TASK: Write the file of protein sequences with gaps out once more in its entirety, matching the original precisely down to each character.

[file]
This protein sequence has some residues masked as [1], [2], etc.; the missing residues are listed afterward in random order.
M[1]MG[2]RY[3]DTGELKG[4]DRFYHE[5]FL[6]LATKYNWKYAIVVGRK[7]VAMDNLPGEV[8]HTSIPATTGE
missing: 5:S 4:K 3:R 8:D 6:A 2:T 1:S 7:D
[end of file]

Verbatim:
This protein sequence has some residues masked as [1], [2], etc.; the missing residues are listed afterward in random order.
M[1]MG[2]RY[3]DTGELKG[4]DRFYHE[5]FL[6]LATKYNWKYAIVVGRK[7]VAMDNLPGEV[8]HTSIPATTGE
missing: 5:S 4:K 3:R 8:D 6:A 2:T 1:S 7:D